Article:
Compared to its exuberant neighbor 972 Fifth Avenue, a bow-fronted 45-foot-wide showboat now used by the French Embassy, the Gilded Age mansion at 973 looks rather modest — almost like an annex or wing. But as one of the few remaining single-family homes on what was once Manhattan’s mansion row, the townhouse (now back on the market for $72.5 million) is more extravagant in its way — an opulent relic to live in rather than a place to conduct official business.
Many of the mansions of upper Fifth Avenue have been lost to time — torn down in the early 20th century, some only decades after they were completed, and replaced by grand apartment buildings. Over the years, the handful of mansions that survived were almost all converted into international cultural centers, nonprofits, schools, or art galleries: the American Irish Historical Society, for example, or the Ukrainian Institute of America next door at the corner of 79th Street. But 973 Fifth, originally built for banker and railroad tycoon Henry H. Cook, has remained a grand, single-family home — its leaded and stained-glass windows, marble-mantled woodburning fireplaces, and 16-foot-ceilinged entertaining rooms each preserved as they were when the house was completed in 1907. (No drop-ceilinged offices or institutional bathrooms to sully its original architectural glory.)
Cook, who once owned the entire block from Fifth to Madison between 78th and 79th Streets, originally lived in an even bigger free-standing mansion on the property but became tired of “the large place,” according to Christopher Gray — the late New York Times columnist, social historian, and architectural detective — and commissioned something cozier: this 25-foot-wide, 15,000-square-foot townhouse, hiring Stanford White, the architect of Gilded Age New York, to design it. It was one of the last buildings White designed before he was shot and killed by his former lover’s husband. Neither he nor Cook, who also died before the home’s completion, saw the finished mansion. But Cook, who placed deed restrictions on the block limiting the height of buildings to no taller than a townhouse, ended up guaranteeing the survival of this strip of what was once known as Millionaire’s Row.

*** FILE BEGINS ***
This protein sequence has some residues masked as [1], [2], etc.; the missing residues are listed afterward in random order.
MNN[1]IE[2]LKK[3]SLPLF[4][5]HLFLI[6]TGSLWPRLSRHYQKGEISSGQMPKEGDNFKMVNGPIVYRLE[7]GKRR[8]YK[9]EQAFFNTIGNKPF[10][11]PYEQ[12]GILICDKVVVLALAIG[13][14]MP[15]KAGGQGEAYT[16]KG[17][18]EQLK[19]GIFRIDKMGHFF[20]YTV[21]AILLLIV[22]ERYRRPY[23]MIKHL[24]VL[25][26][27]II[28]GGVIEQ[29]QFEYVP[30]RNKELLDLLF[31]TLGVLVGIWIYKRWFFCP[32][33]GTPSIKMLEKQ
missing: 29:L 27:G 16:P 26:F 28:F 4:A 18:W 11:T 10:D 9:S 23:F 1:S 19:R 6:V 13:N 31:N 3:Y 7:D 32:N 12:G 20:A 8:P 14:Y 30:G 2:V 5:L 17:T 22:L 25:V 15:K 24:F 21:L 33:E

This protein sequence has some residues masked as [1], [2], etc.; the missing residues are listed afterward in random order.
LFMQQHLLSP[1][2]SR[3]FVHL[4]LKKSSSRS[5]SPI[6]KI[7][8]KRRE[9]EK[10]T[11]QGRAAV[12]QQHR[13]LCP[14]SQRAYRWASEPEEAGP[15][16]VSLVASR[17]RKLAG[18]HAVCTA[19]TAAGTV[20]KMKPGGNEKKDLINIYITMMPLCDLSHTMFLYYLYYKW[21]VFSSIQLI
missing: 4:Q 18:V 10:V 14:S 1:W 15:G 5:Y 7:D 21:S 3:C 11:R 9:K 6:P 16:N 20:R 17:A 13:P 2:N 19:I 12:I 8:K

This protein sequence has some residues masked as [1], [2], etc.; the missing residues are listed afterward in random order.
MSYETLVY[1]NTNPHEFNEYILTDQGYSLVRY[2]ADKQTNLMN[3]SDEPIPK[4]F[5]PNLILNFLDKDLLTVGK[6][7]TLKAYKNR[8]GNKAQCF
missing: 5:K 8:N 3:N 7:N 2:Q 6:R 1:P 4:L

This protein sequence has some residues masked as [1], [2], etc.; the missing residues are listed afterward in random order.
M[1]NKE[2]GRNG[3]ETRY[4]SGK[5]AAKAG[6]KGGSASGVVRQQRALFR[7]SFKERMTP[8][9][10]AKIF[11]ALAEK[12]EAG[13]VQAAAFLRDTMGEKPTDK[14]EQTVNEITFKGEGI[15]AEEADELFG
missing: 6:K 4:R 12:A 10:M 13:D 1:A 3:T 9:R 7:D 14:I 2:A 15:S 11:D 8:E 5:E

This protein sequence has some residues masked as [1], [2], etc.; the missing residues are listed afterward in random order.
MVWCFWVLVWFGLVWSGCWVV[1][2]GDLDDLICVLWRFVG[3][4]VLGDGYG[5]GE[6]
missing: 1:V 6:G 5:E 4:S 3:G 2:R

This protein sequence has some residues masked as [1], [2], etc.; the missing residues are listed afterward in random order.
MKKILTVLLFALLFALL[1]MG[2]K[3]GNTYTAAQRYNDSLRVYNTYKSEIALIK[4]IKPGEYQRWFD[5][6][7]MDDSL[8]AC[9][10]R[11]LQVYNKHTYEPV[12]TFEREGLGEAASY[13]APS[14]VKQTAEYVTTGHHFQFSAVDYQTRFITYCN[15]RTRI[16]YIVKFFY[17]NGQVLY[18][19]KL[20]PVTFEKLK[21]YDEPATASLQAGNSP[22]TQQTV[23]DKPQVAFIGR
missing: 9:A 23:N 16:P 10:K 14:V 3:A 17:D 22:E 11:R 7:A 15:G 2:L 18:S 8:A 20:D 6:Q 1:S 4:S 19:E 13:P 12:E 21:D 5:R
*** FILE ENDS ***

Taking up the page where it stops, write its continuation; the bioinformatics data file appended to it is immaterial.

The house went to Cook’s daughter, Georgie, a socialite and hospital founder who barely used it, then passed through various pampered hands before selling, in 1977, to businessman Victor Shafferman, for a mere $600,000, according to the Times. It came back on the market in 2011, a few years after Shafferman’s death, asking a good deal more — $49 million. It sold for a little under the asking price a year later (the house needed some work) at a nonetheless impressive $42 million.
The buyer, former Goldman Sachs partner David Leuschen, modernized the home with “the highest caliber electrical, plumbing, HVAC, elevator, and security systems,” according to the most recent listing, with Adam Modlin of the Modlin Group, but left the original floor plan intact. There’s an eat-in kitchen on the lower level that “faithfully replicates the aesthetic of the times,” says the listing, albeit with “restaurant-sized Wolf, Sub-Zero and Hobart appliances. An adjacent scullery has been restored to its original glory, and features a walk-in Master-Bilt refrigerator, a freezer chest, and a dumbwaiter, and opens to a large, service dining room built to service an estate. The laundry room features seven industrial-sized W/D and a deluxe Miele professional rotary iron.”
But Leuschen is going through a divorce, and the former couple has been trying to offload the house since at least 2021, when they listed it with Corcoran’s Leighton Candler for $80 million — a sum one broker thought was about $25 million more than it could reasonably expect to fetch. “Yes, it’s beautiful, it has the provenance, White, the Cook block, blah blah blah, but it’s too close to 79th, and it’s only 25 feet wide,” the broker says. (The $77 million townhouse record, set in 2019, at 14–16 East 67th Street, was for a property that was nearly twice the size with a swimming pool and theater in the basement.)
There is also the fact that it’s on Fifth Avenue. Charming though it surely must be to walk out one’s front door into Central Park, there’s a reason so many of the other mansions there have been converted to institutional use. Fifth Avenue is clogged with tourists, heavy foot traffic, buses, and cabs — things that most billionaires prefer to look down on from the soundproof windows of a 12th-floor co-op, not come eye to eye with from their living rooms. A townhouse on a side street may not be as unique, but it’s certainly more peaceful and private. “They’re not going to find a buyer at that price, I don’t think,” the broker says. “Unless a miracle happens.” And he wouldn’t expect any miracles in this market.